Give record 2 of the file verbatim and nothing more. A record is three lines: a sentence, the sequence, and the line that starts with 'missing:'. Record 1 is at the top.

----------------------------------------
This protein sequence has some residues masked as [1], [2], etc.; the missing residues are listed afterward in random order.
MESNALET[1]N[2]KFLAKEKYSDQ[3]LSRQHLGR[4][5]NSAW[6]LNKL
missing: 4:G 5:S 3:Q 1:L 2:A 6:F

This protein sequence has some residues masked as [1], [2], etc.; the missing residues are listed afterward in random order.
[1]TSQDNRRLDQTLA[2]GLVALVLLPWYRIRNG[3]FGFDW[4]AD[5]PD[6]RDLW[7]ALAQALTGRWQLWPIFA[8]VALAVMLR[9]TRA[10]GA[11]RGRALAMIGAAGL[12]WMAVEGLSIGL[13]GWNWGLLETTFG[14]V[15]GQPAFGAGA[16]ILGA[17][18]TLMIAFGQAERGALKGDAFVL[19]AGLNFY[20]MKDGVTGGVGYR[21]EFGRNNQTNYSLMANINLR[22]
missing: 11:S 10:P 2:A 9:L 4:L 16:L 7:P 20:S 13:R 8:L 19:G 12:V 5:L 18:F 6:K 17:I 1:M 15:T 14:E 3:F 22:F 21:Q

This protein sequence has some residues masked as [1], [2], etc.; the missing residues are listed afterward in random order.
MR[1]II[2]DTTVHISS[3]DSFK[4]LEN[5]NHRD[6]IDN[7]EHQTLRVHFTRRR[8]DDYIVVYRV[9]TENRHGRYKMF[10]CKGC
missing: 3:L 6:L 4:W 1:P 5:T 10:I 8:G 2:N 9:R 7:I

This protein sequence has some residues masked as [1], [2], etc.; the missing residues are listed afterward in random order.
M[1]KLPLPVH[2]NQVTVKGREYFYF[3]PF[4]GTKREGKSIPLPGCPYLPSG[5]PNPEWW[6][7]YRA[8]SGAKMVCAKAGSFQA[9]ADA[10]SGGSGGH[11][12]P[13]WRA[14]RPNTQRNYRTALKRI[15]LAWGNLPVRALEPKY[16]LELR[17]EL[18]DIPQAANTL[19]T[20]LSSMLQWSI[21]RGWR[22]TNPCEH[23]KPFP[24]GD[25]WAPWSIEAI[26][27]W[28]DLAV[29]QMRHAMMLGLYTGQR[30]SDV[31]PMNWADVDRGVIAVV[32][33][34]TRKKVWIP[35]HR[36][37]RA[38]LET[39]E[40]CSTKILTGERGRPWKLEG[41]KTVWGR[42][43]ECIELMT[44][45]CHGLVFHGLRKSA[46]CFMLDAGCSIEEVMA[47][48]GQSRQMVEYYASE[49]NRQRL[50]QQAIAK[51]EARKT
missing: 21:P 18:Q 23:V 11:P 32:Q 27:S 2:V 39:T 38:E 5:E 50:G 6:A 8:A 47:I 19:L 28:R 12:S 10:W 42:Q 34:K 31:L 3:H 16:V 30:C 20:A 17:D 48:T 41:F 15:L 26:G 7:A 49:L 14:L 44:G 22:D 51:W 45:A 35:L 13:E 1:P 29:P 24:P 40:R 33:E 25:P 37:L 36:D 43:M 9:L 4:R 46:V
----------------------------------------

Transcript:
This protein sequence has some residues masked as [1], [2], etc.; the missing residues are listed afterward in random order.
[1]TSQDNRRLDQTLA[2]GLVALVLLPWYRIRNG[3]FGFDW[4]AD[5]PD[6]RDLW[7]ALAQALTGRWQLWPIFA[8]VALAVMLR[9]TRA[10]GA[11]RGRALAMIGAAGL[12]WMAVEGLSIGL[13]GWNWGLLETTFG[14]V[15]GQPAFGAGA[16]ILGA[17][18]TLMIAFGQAERGALKGDAFVL[19]AGLNFY[20]MKDGVTGGVGYR[21]EFGRNNQTNYSLMANINLR[22]
missing: 11:S 10:P 2:A 9:L 4:L 16:L 7:P 20:S 13:R 8:L 19:G 12:V 5:L 18:F 6:K 17:I 1:M 15:T 14:E 3:F 22:F 21:Q